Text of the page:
Wood Sorrel Vs Clover : Understanding Their Differences

In the enchanting realm of flora, two small yet remarkable plants often captivate our curiosity: wood sorrel vs clover. Journey with us as we delve into their intricacies, pitting their qualities against each other in a vibrant tapestry of contrasts and commonalities.

Wood sorrel and clover are two common types of plants. Though they may look similar, they have some key differences. Wood sorrel is a member of the Oxalis genus and has heart-shaped leaves. Clover, on the other hand, is a member of the Trifolium genus and has three-lobed leaves.

Wood Sorrel Vs Clover (Comparison Table)

Wood SorrelClover
Wood sorrel is a small, leafy plant in the Oxalidaceae family.Clover is a flowering plant in the Fabaceae family.
The leaves of wood sorrel are heart-shaped and are divided into three sections.The leaves of the clover consist of three rounded leaflets with distinctive white or yellow spots.
Wood sorrel produces tiny yellowish-white flowers that grow in clusters.Clover has spherical flower heads composed of several small flowers.
They can typically be found in grasslands, meadows, and forests across Europe and North AmericaThey can thrive in areas with sufficient sunlight and water, adaptable to various environments.
Its leaves and flowers can be used in salads, soups, and stews.It is commonly utilized for fodder and hay production, and its nitrogen-rich content benefits soil health.
The entire plant of wood sorrel is edible, including leaves and flowers.Only the leaves and flowers of clover are considered edible.
Wood sorrel does not possess the ability to fix nitrogen.Clover can fix nitrogen in the soil, improving soil fertility.

What is Wood Sorrel?

Wood Sorrel is a small herbaceous wildflower belonging to the Oxalis family. It is common in wooded areas across the United States and is often used as an edible plant as it has a lemony flavor. The leaves and flowers of the plant can be eaten raw or cooked, and are sometimes added to salads for a unique flavor.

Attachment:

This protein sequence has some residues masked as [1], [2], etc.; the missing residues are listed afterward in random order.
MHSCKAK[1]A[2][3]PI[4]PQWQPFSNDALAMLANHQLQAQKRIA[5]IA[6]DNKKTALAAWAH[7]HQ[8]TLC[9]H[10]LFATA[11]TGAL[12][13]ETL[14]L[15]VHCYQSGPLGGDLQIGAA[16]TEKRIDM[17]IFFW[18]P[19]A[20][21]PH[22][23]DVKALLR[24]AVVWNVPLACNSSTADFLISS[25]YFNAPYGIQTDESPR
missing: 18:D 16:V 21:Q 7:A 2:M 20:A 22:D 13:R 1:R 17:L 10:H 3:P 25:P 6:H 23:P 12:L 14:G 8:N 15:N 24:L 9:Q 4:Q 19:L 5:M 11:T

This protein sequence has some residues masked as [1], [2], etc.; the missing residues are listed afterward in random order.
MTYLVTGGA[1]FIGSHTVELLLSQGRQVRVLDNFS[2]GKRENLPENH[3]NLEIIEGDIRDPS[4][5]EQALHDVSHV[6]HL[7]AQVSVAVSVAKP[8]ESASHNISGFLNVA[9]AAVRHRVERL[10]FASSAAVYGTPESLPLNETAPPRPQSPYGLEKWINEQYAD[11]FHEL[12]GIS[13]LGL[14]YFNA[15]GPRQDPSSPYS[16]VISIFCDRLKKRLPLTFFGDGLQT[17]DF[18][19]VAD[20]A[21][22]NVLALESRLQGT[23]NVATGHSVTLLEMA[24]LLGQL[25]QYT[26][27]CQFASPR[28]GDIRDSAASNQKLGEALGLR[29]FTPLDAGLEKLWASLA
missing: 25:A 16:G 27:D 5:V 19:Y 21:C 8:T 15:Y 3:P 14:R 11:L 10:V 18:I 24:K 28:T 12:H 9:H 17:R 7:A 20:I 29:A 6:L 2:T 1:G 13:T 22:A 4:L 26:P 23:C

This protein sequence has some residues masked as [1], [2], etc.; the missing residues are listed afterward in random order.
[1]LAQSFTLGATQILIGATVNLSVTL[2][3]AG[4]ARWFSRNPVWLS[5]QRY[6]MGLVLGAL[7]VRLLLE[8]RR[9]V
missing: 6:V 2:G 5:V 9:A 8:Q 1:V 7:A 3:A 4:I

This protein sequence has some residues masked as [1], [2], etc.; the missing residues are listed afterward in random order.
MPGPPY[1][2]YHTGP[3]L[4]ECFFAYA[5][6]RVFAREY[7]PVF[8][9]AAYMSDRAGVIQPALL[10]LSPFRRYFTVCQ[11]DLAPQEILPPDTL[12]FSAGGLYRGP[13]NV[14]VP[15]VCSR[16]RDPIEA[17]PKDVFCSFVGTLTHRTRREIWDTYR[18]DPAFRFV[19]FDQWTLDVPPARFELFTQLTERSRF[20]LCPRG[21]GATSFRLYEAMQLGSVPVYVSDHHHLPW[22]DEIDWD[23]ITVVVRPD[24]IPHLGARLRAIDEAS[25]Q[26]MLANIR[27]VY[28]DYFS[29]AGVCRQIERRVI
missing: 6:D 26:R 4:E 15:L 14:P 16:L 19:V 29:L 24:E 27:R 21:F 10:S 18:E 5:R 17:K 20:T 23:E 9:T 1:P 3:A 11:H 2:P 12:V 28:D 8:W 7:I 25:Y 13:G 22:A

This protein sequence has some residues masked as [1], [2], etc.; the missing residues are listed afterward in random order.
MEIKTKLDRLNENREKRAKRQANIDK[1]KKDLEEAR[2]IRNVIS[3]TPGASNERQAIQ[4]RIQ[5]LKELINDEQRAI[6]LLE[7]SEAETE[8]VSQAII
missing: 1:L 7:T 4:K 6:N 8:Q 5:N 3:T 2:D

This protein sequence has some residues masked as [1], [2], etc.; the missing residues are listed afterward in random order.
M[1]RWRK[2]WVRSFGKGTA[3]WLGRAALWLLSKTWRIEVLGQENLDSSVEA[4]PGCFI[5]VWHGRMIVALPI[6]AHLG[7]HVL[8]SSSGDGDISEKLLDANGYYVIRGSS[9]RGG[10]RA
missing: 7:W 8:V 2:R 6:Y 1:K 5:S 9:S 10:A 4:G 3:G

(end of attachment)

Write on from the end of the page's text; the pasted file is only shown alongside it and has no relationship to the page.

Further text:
What is a Clover?

Clover is a common name for the genus Trifolium. Clovers are small, short-stemmed plants that grow in grassy fields and meadows. They have three or four heart-shaped leaves and come in a variety of colors, including white, red, yellow, and purple. 

Clovers are a type of legume, related to beans and peas. They are edible for both humans and animals and are an important source of food for livestock. Clover is also used as a natural fertilizer because it helps to fix nitrogen in the soil.

Benefits of Wood Sorrel and Clover

Benefits of Wood Sorrel

  • Wood sorrel is a rich source of vitamins and minerals, including vitamin C, potassium, calcium, iron, magnesium, and phosphorus.
  • It contains antioxidants that can help reduce inflammation and fight free radical damage.
  • The leaves are edible raw or cooked and can be used to make teas or added to salads.
  • Its diuretic properties help rid the body of excess fluids which may improve digestion and circulation as well as reduce bloating and water retention. 

Benefits of Clover

  • Clover is a good source of antioxidants which may help protect against disease-causing free radicals in the body. 
  • It is high in dietary fiber which helps promote a healthy digestive system by regulating bowel movements and reducing cholesterol levels in the bloodstream.